“Do you remember when we prayed for that and God did it?”
“Do you remember when we read this and the Holy Spirit spoke to us about our situation?”
Of course we can and should be offering age-appropriate resources to our children individually – but family life is busy, and getting round to doing a daily devotional with each child may not feel very achievable.
And even if we are managing to read the Bible individually with our kids, children learn so much from each other. Having a family devotion together enables our kiddoes to learn from their siblings, as well as from us. So powerful! (Yep, even when accompanied by animal impressions…)
Now at this stage you may be feel rather ill-equipped. Perhaps you haven’t been a Christian long, or you didn’t grow up in a Christian home.
But that’s OK! Be encouraged: God has given you your child/ren because YOU are the best person to nurture them in every way – yes, including spiritually!
It’s OK to answer questions with ‘I don’t know – shall we ask someone?’ or to stumble over your prayers aloud with your child. They will see that God loves us just the same, that we don’t have to be or say anything special to come to Him.
And, as you come together with your family, God will teach and nurture us too – family devotions are good like that!
So how do we get this show on the road?
Pick a time. A time when you can all be together. (So, at the moment, that translates to basically anytime.)
Mealtimes can work, if you’re sat round the table together anyway. But you may want to try and do it at breakfast or lunch, rather than dinner when the Ghost of Crazy descends. (Or is that just in our house?)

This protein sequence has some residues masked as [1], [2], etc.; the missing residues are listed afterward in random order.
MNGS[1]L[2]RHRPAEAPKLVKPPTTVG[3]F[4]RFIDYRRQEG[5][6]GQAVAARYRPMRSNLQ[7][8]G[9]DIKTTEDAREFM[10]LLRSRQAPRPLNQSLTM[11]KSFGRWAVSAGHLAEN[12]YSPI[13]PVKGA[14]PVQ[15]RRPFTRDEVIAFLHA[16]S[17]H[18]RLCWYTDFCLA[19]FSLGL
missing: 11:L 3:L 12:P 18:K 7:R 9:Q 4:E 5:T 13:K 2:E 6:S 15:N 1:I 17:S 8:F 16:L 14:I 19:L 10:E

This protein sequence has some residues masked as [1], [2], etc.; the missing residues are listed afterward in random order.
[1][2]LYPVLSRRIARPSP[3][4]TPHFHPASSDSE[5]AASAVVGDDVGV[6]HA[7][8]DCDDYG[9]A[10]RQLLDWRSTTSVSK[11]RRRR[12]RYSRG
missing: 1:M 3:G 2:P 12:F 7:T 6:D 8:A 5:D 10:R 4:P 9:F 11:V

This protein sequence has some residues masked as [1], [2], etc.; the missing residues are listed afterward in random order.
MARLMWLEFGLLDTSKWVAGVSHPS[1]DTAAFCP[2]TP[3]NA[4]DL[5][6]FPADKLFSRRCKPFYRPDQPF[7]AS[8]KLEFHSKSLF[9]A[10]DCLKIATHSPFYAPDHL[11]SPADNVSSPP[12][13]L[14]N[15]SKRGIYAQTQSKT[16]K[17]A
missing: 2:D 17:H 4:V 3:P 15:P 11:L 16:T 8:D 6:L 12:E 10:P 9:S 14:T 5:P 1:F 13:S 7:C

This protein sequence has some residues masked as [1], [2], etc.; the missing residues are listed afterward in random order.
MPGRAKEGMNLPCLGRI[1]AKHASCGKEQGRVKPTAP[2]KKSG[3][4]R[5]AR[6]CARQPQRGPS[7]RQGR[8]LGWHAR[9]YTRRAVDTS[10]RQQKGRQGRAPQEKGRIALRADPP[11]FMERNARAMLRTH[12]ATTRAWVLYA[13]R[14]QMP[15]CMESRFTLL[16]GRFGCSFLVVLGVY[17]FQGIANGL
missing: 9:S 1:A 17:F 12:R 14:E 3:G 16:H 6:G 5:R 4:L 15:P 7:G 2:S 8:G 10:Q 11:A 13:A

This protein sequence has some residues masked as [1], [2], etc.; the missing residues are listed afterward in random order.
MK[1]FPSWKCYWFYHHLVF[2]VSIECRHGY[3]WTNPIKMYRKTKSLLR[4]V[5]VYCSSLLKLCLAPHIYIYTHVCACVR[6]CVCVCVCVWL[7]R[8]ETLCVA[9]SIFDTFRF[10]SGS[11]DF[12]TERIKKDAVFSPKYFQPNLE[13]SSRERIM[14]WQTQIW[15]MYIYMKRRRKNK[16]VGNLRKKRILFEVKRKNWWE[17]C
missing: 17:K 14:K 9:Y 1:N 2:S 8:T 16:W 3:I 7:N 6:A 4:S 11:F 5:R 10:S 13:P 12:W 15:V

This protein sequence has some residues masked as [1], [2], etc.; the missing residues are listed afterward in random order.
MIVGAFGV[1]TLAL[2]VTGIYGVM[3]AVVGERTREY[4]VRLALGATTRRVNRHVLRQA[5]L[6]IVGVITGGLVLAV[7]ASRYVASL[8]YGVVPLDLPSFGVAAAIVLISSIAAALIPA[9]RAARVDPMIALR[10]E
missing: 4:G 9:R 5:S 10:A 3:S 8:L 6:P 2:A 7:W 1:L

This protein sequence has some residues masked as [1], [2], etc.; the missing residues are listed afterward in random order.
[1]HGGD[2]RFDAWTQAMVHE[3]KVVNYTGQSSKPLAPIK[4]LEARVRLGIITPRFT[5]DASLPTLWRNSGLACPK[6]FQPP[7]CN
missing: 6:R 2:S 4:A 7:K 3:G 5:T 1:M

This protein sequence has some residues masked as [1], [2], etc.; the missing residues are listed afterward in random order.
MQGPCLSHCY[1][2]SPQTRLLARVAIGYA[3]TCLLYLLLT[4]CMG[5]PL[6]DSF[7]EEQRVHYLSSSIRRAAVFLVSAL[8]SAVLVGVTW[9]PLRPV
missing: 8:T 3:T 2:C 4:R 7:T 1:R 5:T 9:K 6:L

Choose a resource. I mean, you can just open the Bible and read together – that’s good – but if you need a little help there’s plenty of stuff out there for Bible devotions, prayer times and other creative ways of engaging with God.
For ideas, check out my blog post 10 Best Family Devotions – I’ve listed a real range of different resources, so whatever your family set-up and preferences, you’ll find something to suit.
Keep it short and keep it simple. You don’t have to force your kids to sit round a table for 30 minutes – or even 5. Plenty of resources offer ideas for creative, arty, outdoors or other kinds of active learning about God.
And then try to stick to your daily time as much as you can, so that it becomes a habit. We all know that habits are formed when we do something consistently for a set number of days. None of the psychologists agree on what that number is – but the principle is true: do something enough, and it becomes habitual.
No time like the present, right? 😉
It’s OK to be noisy
I want to encourage you that this ain’t a bad thing.
We have ideas as parents about how our children are going to behave, what they’re going to achieve and who they’re going to emulate. We have these even before they’re born.